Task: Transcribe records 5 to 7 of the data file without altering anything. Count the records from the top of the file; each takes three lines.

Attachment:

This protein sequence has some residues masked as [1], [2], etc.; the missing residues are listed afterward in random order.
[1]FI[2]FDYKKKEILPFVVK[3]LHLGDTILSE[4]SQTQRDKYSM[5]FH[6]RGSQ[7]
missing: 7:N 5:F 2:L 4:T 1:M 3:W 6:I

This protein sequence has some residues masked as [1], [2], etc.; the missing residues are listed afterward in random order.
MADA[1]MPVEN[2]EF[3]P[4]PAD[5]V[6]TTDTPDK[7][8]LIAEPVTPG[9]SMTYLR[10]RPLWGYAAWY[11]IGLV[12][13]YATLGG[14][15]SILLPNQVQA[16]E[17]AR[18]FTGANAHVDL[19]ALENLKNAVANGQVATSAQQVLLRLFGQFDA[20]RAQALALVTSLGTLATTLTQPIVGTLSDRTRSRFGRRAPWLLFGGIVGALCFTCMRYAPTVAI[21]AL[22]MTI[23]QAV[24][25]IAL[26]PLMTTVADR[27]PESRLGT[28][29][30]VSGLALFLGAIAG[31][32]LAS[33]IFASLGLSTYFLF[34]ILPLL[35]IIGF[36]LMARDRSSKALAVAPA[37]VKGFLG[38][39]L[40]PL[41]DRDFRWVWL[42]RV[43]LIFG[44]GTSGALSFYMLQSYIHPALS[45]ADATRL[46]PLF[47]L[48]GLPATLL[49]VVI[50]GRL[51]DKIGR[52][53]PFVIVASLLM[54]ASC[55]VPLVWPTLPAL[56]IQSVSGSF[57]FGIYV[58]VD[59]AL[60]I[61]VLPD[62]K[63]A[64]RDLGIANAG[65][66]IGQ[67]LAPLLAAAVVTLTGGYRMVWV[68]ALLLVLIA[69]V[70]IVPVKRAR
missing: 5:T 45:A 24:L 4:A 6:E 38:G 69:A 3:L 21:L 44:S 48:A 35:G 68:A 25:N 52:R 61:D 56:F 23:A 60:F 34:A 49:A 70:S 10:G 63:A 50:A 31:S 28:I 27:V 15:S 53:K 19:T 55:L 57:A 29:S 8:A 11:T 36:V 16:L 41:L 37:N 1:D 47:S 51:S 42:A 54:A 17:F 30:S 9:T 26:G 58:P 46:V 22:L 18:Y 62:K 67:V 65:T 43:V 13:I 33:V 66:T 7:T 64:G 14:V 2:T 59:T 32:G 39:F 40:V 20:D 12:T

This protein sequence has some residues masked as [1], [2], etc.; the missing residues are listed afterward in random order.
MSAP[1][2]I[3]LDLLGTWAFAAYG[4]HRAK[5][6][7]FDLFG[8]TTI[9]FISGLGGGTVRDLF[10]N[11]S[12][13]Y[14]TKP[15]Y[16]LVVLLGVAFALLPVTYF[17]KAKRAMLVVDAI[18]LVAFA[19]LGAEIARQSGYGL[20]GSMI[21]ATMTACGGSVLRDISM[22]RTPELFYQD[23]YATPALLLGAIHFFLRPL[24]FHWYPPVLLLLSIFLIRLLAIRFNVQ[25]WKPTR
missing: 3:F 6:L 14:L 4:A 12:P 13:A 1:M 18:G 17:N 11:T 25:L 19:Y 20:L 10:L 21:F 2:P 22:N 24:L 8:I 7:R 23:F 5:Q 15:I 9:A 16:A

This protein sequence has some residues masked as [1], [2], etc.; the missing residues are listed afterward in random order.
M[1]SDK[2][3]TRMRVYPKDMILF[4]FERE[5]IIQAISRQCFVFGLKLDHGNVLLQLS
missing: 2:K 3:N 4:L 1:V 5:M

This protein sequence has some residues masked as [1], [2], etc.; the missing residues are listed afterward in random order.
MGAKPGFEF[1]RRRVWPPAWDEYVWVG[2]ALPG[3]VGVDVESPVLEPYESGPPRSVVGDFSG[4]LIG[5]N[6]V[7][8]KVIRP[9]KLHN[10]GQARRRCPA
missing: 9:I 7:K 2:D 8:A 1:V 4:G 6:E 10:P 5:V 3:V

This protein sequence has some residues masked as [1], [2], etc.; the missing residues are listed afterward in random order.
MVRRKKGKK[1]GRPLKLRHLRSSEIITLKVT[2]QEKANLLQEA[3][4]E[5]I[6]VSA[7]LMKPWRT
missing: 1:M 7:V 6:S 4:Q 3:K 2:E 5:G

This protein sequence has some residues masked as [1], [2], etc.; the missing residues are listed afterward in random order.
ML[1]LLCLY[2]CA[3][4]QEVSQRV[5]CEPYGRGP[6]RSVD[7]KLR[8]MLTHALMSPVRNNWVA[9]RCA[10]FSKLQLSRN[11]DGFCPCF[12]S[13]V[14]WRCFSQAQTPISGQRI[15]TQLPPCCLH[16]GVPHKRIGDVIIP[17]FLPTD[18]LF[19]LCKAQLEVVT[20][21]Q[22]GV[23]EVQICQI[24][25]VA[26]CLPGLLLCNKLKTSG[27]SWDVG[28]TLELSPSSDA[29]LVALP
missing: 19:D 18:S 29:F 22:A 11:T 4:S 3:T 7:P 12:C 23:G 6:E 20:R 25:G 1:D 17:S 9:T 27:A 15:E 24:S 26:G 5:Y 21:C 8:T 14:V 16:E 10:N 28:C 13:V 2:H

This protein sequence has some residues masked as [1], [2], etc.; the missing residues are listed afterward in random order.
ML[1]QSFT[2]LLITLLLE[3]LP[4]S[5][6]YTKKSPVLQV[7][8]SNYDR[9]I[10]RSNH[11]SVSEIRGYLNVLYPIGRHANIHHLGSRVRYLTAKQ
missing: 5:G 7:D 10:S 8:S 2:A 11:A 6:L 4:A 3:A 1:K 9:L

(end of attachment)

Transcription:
This protein sequence has some residues masked as [1], [2], etc.; the missing residues are listed afterward in random order.
MGAKPGFEF[1]RRRVWPPAWDEYVWVG[2]ALPG[3]VGVDVESPVLEPYESGPPRSVVGDFSG[4]LIG[5]N[6]V[7][8]KVIRP[9]KLHN[10]GQARRRCPA
missing: 9:I 7:K 2:D 8:A 1:V 4:G 6:E 10:P 5:V 3:V

This protein sequence has some residues masked as [1], [2], etc.; the missing residues are listed afterward in random order.
MVRRKKGKK[1]GRPLKLRHLRSSEIITLKVT[2]QEKANLLQEA[3][4]E[5]I[6]VSA[7]LMKPWRT
missing: 1:M 7:V 6:S 4:Q 3:K 2:E 5:G

This protein sequence has some residues masked as [1], [2], etc.; the missing residues are listed afterward in random order.
ML[1]LLCLY[2]CA[3][4]QEVSQRV[5]CEPYGRGP[6]RSVD[7]KLR[8]MLTHALMSPVRNNWVA[9]RCA[10]FSKLQLSRN[11]DGFCPCF[12]S[13]V[14]WRCFSQAQTPISGQRI[15]TQLPPCCLH[16]GVPHKRIGDVIIP[17]FLPTD[18]LF[19]LCKAQLEVVT[20][21]Q[22]GV[23]EVQICQI[24][25]VA[26]CLPGLLLCNKLKTSG[27]SWDVG[28]TLELSPSSDA[29]LVALP
missing: 19:D 18:S 29:F 22:A 11:T 4:S 3:T 7:P 12:C 23:G 6:E 20:R 25:G 1:D 17:S 9:T 27:A 15:E 24:S 26:G 5:Y 21:C 8:T 14:V 16:E 10:N 28:C 13:V 2:H